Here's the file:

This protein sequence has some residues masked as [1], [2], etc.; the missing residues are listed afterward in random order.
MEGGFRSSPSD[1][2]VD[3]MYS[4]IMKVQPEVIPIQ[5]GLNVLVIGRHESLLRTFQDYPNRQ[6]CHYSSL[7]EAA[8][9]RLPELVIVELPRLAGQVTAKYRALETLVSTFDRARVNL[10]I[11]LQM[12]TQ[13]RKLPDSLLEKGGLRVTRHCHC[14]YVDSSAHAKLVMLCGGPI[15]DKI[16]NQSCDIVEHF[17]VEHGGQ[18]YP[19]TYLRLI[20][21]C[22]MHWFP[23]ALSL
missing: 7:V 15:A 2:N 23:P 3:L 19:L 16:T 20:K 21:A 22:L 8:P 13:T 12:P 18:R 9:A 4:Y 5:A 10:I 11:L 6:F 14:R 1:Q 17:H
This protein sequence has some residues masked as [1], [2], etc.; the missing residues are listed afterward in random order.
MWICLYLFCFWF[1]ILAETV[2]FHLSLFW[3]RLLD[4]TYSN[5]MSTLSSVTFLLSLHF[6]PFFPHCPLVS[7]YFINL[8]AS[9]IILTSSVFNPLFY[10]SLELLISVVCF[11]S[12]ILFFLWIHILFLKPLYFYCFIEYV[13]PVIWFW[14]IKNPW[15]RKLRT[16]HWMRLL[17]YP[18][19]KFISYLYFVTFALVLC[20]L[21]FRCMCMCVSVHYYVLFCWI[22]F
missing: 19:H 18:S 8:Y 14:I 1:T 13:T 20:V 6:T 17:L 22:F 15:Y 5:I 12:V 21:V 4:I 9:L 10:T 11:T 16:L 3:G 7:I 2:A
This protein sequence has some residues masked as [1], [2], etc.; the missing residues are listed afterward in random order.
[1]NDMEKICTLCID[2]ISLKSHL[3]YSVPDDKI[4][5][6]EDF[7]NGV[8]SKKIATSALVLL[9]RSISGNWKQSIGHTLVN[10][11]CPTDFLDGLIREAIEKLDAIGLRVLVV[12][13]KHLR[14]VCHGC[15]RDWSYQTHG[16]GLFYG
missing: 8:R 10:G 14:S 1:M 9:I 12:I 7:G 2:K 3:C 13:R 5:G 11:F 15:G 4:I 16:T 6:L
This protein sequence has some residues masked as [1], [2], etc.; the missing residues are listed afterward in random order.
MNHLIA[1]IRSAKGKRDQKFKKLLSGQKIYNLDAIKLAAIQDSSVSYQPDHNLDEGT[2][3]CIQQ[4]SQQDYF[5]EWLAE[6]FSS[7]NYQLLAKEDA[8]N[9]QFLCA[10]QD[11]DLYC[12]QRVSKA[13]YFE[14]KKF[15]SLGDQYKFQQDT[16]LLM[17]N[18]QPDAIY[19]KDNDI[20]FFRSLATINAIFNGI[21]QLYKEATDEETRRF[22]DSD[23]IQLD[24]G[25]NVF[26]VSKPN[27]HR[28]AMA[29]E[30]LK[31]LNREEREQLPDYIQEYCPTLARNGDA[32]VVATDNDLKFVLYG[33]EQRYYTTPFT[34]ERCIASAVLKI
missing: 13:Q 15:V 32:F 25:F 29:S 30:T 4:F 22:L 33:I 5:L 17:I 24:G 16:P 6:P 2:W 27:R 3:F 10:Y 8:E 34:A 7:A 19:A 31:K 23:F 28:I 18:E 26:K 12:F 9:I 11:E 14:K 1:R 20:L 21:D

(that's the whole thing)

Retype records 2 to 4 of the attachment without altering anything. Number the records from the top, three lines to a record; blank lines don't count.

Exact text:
This protein sequence has some residues masked as [1], [2], etc.; the missing residues are listed afterward in random order.
MWICLYLFCFWF[1]ILAETV[2]FHLSLFW[3]RLLD[4]TYSN[5]MSTLSSVTFLLSLHF[6]PFFPHCPLVS[7]YFINL[8]AS[9]IILTSSVFNPLFY[10]SLELLISVVCF[11]S[12]ILFFLWIHILFLKPLYFYCFIEYV[13]PVIWFW[14]IKNPW[15]RKLRT[16]HWMRLL[17]YP[18][19]KFISYLYFVTFALVLC[20]L[21]FRCMCMCVSVHYYVLFCWI[22]F
missing: 19:H 18:S 8:Y 14:I 1:T 13:T 20:V 6:T 17:L 22:F 15:Y 5:I 12:V 21:V 4:I 9:L 10:T 11:T 16:L 3:G 7:I 2:A
This protein sequence has some residues masked as [1], [2], etc.; the missing residues are listed afterward in random order.
[1]NDMEKICTLCID[2]ISLKSHL[3]YSVPDDKI[4][5][6]EDF[7]NGV[8]SKKIATSALVLL[9]RSISGNWKQSIGHTLVN[10][11]CPTDFLDGLIREAIEKLDAIGLRVLVV[12][13]KHLR[14]VCHGC[15]RDWSYQTHG[16]GLFYG
missing: 8:R 10:G 14:S 1:M 9:I 12:I 7:G 2:K 3:C 13:R 5:G 11:F 15:G 4:I 16:T 6:L
This protein sequence has some residues masked as [1], [2], etc.; the missing residues are listed afterward in random order.
MNHLIA[1]IRSAKGKRDQKFKKLLSGQKIYNLDAIKLAAIQDSSVSYQPDHNLDEGT[2][3]CIQQ[4]SQQDYF[5]EWLAE[6]FSS[7]NYQLLAKEDA[8]N[9]QFLCA[10]QD[11]DLYC[12]QRVSKA[13]YFE[14]KKF[15]SLGDQYKFQQDT[16]LLM[17]N[18]QPDAIY[19]KDNDI[20]FFRSLATINAIFNGI[21]QLYKEATDEETRRF[22]DSD[23]IQLD[24]G[25]NVF[26]VSKPN[27]HR[28]AMA[29]E[30]LK[31]LNREEREQLPDYIQEYCPTLARNGDA[32]VVATDNDLKFVLYG[33]EQRYYTTPFT[34]ERCIASAVLKI
missing: 13:Q 15:V 32:F 25:F 29:S 30:T 4:F 22:L 33:I 5:L 17:I 24:G 16:P 6:P 2:W 27:R 3:F 10:Y 8:E 34:A 7:A 19:A 31:K 23:F 28:I 18:E 26:K 12:F 9:I 11:E 14:K 1:R 20:L 21:D